Arthur Kirakosyan, owner of Nature’s Pet Club, Los Angeles, says the 3-year-old company was distributing products to about 100 locations in California but expanded its operation in November by partnering with the American Distribution and Manufacturing Co. in Cottage Grove, Minnesota, to add 700 stores in the Midwest. The company’s Doggy Dawgs pet treats are made from natural ingredients and are free of grains, fillers, salt, sugar, artificial ingredients, nitrates and preservatives. Doggy Dawgs treats are distributed in the freezer section of pet specialty stores.

Kirakosyan says Nature’s Pet Club maintains its cold chain from its US Department of Agriculture-graded suppliers to its processing facility by keeping the ingredients in low-temperature freezers. For national deliveries, the company’s fully-cooked finished products are sent in frozen-food trucks. For local deliveries, thermal bags with dry ice do the trick, Kirakosyan explains. “Once the delivery arrives, we make sure the customer puts it in their freezer to get the right temperatures,” he says. “Ninety-nine percent of the stores we deliver to have freezers with thermometers. Our product can be kept up to 40°F, as the bacteria kill steps are complete since it’s already cooked.”

Refrigerated Freshpet product inside freezer area


New trick for treats

Poore of Phillips Pet Food & Supplies says the biggest challenge with maintaining the cold chain in fresh pet food and treats is ensuring products are kept at correct temperatures at each step in the supply chain, especially with the links that Phillips does not control. Koss of Primal Pet Foods says the company combats cold chain challenges by using its HACCP program and its cold chain logistics program to verify the temperature of its frozen finished goods.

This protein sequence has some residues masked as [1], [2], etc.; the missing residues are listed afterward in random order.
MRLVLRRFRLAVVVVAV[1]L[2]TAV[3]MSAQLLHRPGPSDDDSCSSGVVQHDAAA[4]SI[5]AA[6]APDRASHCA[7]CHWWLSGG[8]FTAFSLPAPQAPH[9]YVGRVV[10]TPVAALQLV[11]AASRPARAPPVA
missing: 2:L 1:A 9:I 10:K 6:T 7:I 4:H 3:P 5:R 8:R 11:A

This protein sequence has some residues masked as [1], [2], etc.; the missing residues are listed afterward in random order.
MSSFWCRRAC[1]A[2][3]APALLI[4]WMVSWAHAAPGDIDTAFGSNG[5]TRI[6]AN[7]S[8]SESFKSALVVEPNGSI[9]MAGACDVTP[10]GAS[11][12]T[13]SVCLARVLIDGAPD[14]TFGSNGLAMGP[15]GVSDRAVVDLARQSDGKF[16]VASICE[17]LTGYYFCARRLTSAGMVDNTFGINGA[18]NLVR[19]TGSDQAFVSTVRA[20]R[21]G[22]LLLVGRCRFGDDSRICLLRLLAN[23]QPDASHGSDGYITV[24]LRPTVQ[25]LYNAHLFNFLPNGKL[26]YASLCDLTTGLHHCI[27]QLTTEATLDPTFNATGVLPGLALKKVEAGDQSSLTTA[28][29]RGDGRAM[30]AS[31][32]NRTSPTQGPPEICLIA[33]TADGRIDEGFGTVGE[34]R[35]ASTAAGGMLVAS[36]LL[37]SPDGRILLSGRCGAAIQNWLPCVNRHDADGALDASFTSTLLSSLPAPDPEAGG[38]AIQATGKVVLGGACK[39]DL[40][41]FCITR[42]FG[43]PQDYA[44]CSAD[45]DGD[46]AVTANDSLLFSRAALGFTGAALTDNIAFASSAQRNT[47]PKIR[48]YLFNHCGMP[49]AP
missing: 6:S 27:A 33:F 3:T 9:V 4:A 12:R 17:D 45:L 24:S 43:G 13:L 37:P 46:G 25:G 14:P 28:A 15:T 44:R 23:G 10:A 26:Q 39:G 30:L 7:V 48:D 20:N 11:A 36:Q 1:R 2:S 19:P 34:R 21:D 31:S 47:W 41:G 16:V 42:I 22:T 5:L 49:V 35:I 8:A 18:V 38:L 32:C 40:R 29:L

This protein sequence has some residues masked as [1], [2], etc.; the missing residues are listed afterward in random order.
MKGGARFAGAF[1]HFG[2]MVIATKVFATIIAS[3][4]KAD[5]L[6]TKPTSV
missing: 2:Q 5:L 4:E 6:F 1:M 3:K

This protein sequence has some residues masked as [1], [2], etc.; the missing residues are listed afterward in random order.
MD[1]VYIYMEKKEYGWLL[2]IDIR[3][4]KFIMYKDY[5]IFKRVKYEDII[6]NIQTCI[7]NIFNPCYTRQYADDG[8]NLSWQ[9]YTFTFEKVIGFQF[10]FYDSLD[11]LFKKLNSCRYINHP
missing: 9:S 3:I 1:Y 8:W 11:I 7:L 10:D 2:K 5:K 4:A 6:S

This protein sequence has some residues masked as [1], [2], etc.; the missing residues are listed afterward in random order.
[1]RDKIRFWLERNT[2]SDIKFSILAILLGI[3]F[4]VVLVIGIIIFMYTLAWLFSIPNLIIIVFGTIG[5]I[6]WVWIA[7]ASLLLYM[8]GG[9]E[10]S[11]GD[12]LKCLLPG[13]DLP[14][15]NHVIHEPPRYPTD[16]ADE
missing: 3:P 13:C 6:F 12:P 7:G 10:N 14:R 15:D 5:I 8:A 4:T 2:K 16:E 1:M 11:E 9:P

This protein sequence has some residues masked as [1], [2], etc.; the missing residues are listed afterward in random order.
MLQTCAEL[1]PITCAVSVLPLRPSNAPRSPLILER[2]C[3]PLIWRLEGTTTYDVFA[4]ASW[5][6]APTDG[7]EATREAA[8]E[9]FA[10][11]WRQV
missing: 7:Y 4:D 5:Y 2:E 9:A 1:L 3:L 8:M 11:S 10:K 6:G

Kirakosyan says Nature’s Pet Club doesn’t see much challenge in maintaining its cold chain. However, a greater barrier the company faces, he says, is promoting its cooked treats in the frozen section of pet food stores. “People go to the freezer for raw food — not treats that are already cooked,” he says. “It’s hard to get consumers to look in the freezer for products. We have created a new category with cooked frozen treats for dogs — this didn’t previously exist in the marketplace.”

Kirakosyan says to avoid cold chain issues, retailers need to train employees to be diligent in recordkeeping of temperatures when products arrive in the stores and double-check refrigerator temperatures afterwards.


Best practices

Pet owners must search in the freezer case at pet specialty stores to find the fully cooked and frozen Doggy Dawgs deli-style sausage treats for dogs.
Poore recommends a few best practices for maintaining the cold chain. He suggests processors commit to strict and detailed operating processes, establish robust temperature monitoring procedures, and conduct ongoing audits to ensure processes are being followed. “Phillips maintains documentation to ensure proof of the cold chain,” he says. “We conduct detailed inspections of inbound products to check for visible signs the cold chain was broken. The ability to capture data through the cold chain allows for increased visibility for incoming and outgoing products.”

At Primal Pet Foods, Koss says the company only works with carriers who utilize the latest refrigeration technology, outline temperature and quality expectations in the company’s HACCP program, and establish verification standard operating procedures to include quality and temperature check points at time of receiving.

Kirakosyan says to not forget to include the pet specialty retailers in cold chain management efforts. Retail employee knowledge and education is incredibly important for maintaining the temperatures required to keep products frozen at all times. Retail staff should be reminded to avoid leaving frozen products out for too long when restocking cooler shelves. “I do random checks in local stores or send other people to see how our product is being kept and what the refrigerator temperatures are,” he says. “Also, newer fridges keep a digital log of temperatures and notify retail mangers if there is a fluctuation in temps.”

With Freshpet expecting to grow to $300 million in net sales by 2020 and more processors expanding into refrigerated and frozen pet food and treat lines, the cold chain network in North America for pet products will be under pressure to keep up with demand and maintain verifiable food safety standards. For processors, managing the cold chain is critical.

Read more about the pet food and treat supply chain on our Operations page.